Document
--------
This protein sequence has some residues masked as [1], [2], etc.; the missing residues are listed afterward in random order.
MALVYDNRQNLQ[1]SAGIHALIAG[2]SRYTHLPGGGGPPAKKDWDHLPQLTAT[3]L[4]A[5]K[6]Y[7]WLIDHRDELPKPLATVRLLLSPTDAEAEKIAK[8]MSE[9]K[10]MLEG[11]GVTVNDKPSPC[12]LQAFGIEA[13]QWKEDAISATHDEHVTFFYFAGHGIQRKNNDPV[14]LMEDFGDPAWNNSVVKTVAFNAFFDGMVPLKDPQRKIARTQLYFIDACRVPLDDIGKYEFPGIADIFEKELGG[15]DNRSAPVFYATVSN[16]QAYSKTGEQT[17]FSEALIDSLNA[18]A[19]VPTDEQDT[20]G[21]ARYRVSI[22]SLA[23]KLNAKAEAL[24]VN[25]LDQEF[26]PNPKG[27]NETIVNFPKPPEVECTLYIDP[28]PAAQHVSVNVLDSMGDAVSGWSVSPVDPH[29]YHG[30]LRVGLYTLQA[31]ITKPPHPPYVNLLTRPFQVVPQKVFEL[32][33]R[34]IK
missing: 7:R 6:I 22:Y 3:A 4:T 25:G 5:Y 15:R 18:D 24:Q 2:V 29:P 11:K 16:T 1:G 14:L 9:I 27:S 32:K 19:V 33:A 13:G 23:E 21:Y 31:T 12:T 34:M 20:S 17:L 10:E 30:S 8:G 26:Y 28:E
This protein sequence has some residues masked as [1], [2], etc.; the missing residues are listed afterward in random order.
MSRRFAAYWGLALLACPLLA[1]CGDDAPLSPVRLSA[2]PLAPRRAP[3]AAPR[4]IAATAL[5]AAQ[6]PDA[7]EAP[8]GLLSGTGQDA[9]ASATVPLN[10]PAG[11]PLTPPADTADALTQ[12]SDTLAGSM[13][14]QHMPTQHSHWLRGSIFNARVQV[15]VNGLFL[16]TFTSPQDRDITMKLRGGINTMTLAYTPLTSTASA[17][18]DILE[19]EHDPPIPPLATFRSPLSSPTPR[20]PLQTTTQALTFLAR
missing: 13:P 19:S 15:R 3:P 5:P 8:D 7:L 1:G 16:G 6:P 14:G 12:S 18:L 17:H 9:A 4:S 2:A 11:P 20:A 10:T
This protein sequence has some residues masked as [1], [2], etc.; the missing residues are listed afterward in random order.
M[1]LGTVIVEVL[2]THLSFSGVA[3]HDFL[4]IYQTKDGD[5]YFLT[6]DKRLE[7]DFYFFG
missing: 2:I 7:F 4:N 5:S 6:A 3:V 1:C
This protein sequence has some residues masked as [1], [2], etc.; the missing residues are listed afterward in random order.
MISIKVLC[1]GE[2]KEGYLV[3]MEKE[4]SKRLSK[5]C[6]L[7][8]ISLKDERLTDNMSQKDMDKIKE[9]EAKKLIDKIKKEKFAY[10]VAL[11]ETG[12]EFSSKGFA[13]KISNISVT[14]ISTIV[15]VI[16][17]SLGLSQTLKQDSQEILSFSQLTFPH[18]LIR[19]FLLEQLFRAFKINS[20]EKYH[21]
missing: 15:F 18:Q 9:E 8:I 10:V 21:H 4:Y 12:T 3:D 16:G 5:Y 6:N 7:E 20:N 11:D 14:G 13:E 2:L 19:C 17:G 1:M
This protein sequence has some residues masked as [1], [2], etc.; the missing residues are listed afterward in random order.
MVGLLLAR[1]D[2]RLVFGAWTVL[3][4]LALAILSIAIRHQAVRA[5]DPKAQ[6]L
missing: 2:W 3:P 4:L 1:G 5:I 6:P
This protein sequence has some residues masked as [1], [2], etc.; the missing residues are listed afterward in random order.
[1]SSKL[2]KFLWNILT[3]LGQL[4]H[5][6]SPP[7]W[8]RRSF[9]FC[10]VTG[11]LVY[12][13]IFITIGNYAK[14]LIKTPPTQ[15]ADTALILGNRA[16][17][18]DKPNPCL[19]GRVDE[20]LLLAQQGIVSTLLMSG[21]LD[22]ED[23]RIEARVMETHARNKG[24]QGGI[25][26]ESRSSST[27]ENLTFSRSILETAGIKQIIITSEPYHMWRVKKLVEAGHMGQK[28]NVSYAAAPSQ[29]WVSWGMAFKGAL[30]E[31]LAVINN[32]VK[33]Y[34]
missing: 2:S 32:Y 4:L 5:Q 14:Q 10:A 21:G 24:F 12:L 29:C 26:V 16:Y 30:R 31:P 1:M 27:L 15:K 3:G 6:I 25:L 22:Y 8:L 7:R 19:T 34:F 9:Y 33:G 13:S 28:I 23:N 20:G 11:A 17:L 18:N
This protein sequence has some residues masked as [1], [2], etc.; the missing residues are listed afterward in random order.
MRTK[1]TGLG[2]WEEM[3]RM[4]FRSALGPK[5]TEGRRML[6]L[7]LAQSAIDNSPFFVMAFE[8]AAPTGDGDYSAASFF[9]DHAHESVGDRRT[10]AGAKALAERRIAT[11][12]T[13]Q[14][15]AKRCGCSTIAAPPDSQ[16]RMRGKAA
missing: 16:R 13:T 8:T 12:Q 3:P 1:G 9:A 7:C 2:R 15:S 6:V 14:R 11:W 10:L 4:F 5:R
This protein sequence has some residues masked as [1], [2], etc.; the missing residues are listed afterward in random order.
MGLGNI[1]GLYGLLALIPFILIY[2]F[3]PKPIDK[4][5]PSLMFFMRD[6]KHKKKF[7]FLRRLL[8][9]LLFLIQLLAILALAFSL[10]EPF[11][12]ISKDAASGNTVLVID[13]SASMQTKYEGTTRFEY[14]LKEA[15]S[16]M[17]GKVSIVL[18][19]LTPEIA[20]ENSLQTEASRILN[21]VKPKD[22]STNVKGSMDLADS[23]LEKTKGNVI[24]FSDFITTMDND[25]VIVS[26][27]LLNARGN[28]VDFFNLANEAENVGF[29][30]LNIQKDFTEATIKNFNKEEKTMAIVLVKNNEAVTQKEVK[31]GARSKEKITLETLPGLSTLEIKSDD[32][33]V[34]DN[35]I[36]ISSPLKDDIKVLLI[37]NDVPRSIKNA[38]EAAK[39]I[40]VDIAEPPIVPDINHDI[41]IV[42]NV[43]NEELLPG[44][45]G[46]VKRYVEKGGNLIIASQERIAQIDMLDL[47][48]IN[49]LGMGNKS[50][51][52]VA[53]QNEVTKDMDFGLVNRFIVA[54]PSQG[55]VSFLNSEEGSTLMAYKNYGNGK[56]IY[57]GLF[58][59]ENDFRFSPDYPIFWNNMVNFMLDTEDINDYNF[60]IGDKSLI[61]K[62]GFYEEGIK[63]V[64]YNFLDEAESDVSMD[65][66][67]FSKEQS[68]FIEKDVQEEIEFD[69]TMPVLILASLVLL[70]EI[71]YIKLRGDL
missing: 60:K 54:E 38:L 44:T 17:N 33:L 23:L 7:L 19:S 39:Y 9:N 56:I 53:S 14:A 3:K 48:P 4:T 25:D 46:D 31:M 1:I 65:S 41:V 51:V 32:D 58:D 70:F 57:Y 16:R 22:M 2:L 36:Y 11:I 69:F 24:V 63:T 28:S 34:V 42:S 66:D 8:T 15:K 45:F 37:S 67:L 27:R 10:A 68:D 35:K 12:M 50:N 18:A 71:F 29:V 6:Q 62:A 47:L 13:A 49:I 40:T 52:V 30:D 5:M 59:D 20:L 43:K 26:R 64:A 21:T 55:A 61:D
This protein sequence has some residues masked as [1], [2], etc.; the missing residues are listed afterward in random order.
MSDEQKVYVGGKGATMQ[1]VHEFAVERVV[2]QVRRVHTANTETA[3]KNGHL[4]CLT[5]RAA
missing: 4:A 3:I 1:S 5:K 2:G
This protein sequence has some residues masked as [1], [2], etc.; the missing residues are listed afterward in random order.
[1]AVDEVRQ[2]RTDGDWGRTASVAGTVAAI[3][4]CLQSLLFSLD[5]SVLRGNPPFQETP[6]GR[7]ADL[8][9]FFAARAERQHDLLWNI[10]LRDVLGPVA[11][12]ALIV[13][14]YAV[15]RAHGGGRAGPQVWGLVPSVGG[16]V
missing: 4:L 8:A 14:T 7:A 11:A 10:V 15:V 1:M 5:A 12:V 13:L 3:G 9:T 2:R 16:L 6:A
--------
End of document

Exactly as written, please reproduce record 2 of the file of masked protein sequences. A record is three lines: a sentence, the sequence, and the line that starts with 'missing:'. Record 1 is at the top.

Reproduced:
This protein sequence has some residues masked as [1], [2], etc.; the missing residues are listed afterward in random order.
MSRRFAAYWGLALLACPLLA[1]CGDDAPLSPVRLSA[2]PLAPRRAP[3]AAPR[4]IAATAL[5]AAQ[6]PDA[7]EAP[8]GLLSGTGQDA[9]ASATVPLN[10]PAG[11]PLTPPADTADALTQ[12]SDTLAGSM[13][14]QHMPTQHSHWLRGSIFNARVQV[15]VNGLFL[16]TFTSPQDRDITMKLRGGINTMTLAYTPLTSTASA[17][18]DILE[19]EHDPPIPPLATFRSPLSSPTPR[20]PLQTTTQALTFLAR
missing: 13:P 19:S 15:R 3:P 5:P 8:D 7:L 1:G 16:G 6:P 14:G 12:S 18:L 17:H 9:A 4:S 2:A 11:P 20:A 10:T